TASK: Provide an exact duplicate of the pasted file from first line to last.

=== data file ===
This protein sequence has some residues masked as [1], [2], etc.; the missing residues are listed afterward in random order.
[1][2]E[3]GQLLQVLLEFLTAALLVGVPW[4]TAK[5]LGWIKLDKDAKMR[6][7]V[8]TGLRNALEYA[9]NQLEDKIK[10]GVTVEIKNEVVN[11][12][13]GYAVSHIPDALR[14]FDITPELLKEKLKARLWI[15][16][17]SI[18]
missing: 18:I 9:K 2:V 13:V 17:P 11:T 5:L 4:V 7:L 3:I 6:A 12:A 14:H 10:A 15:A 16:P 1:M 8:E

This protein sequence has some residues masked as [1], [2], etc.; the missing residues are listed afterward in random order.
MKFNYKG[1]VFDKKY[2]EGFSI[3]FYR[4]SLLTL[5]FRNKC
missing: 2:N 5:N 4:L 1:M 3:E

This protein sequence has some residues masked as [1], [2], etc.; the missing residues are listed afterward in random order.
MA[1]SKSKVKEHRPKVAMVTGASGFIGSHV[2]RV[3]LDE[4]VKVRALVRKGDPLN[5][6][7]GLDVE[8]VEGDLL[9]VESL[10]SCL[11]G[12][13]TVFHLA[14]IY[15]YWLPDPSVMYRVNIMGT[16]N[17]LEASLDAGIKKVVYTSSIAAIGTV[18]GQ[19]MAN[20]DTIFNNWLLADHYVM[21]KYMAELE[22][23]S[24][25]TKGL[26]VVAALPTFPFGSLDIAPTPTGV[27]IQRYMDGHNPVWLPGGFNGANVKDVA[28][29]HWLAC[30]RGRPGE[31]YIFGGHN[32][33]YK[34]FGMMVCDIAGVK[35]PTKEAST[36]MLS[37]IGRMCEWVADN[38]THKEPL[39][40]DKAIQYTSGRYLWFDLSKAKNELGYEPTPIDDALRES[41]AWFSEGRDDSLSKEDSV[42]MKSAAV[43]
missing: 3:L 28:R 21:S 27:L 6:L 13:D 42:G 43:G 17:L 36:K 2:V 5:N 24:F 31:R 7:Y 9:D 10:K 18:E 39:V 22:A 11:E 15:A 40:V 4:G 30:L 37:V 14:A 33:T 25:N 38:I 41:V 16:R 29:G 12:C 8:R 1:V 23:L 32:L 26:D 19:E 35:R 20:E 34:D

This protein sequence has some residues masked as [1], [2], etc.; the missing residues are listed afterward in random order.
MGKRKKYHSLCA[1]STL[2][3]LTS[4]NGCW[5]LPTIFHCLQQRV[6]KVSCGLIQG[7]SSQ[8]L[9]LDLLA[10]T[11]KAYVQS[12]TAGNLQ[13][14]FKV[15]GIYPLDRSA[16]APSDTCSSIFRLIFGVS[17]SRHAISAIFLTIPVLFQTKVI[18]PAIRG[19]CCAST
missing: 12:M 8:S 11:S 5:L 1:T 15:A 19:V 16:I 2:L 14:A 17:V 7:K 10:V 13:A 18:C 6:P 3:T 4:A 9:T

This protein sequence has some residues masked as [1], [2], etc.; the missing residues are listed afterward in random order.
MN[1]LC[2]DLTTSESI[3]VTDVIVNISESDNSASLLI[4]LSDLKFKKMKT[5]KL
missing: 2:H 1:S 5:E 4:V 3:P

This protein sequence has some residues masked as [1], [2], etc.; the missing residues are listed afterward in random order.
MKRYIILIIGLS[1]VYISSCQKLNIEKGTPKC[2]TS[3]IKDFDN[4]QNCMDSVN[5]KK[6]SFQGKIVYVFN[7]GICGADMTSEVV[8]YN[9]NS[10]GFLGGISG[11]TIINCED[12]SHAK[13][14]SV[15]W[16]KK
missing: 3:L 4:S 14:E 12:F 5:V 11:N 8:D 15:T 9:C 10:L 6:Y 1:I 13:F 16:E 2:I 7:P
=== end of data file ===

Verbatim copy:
This protein sequence has some residues masked as [1], [2], etc.; the missing residues are listed afterward in random order.
[1][2]E[3]GQLLQVLLEFLTAALLVGVPW[4]TAK[5]LGWIKLDKDAKMR[6][7]V[8]TGLRNALEYA[9]NQLEDKIK[10]GVTVEIKNEVVN[11][12][13]GYAVSHIPDALR[14]FDITPELLKEKLKARLWI[15][16][17]SI[18]
missing: 18:I 9:K 2:V 13:V 17:P 11:T 5:L 4:V 7:L 3:I 6:A 12:A 14:H 10:A 15:A 16:P 1:M 8:E

This protein sequence has some residues masked as [1], [2], etc.; the missing residues are listed afterward in random order.
MKFNYKG[1]VFDKKY[2]EGFSI[3]FYR[4]SLLTL[5]FRNKC
missing: 2:N 5:N 4:L 1:M 3:E

This protein sequence has some residues masked as [1], [2], etc.; the missing residues are listed afterward in random order.
MA[1]SKSKVKEHRPKVAMVTGASGFIGSHV[2]RV[3]LDE[4]VKVRALVRKGDPLN[5][6][7]GLDVE[8]VEGDLL[9]VESL[10]SCL[11]G[12][13]TVFHLA[14]IY[15]YWLPDPSVMYRVNIMGT[16]N[17]LEASLDAGIKKVVYTSSIAAIGTV[18]GQ[19]MAN[20]DTIFNNWLLADHYVM[21]KYMAELE[22][23]S[24][25]TKGL[26]VVAALPTFPFGSLDIAPTPTGV[27]IQRYMDGHNPVWLPGGFNGANVKDVA[28][29]HWLAC[30]RGRPGE[31]YIFGGHN[32][33]YK[34]FGMMVCDIAGVK[35]PTKEAST[36]MLS[37]IGRMCEWVADN[38]THKEPL[39][40]DKAIQYTSGRYLWFDLSKAKNELGYEPTPIDDALRES[41]AWFSEGRDDSLSKEDSV[42]MKSAAV[43]
missing: 3:L 28:R 21:S 27:L 6:L 13:D 42:G 43:G 17:L 36:K 2:V 5:N 24:F 31:R 7:Y 9:D 10:K 18:E 39:V 22:A 11:E 15:A 40:V 4:G 30:L 37:V 14:A 33:T 25:N 38:I 41:V 16:R 29:G 12:C 8:R 1:V 23:L 32:L 26:D 19:E 35:R 20:E 34:D

This protein sequence has some residues masked as [1], [2], etc.; the missing residues are listed afterward in random order.
MGKRKKYHSLCA[1]STL[2][3]LTS[4]NGCW[5]LPTIFHCLQQRV[6]KVSCGLIQG[7]SSQ[8]L[9]LDLLA[10]T[11]KAYVQS[12]TAGNLQ[13][14]FKV[15]GIYPLDRSA[16]APSDTCSSIFRLIFGVS[17]SRHAISAIFLTIPVLFQTKVI[18]PAIRG[19]CCAST
missing: 12:M 8:S 11:S 5:L 1:T 15:A 19:V 16:I 2:L 14:A 17:V 7:K 10:V 13:A 18:C 6:P 3:T 4:A 9:T

This protein sequence has some residues masked as [1], [2], etc.; the missing residues are listed afterward in random order.
MN[1]LC[2]DLTTSESI[3]VTDVIVNISESDNSASLLI[4]LSDLKFKKMKT[5]KL
missing: 2:H 1:S 5:E 4:V 3:P

This protein sequence has some residues masked as [1], [2], etc.; the missing residues are listed afterward in random order.
MKRYIILIIGLS[1]VYISSCQKLNIEKGTPKC[2]TS[3]IKDFDN[4]QNCMDSVN[5]KK[6]SFQGKIVYVFN[7]GICGADMTSEVV[8]YN[9]NS[10]GFLGGISG[11]TIINCED[12]SHAK[13][14]SV[15]W[16]KK
missing: 3:L 4:S 14:E 12:F 5:V 11:N 8:D 15:T 9:C 10:L 6:Y 1:I 13:F 16:E 2:I 7:P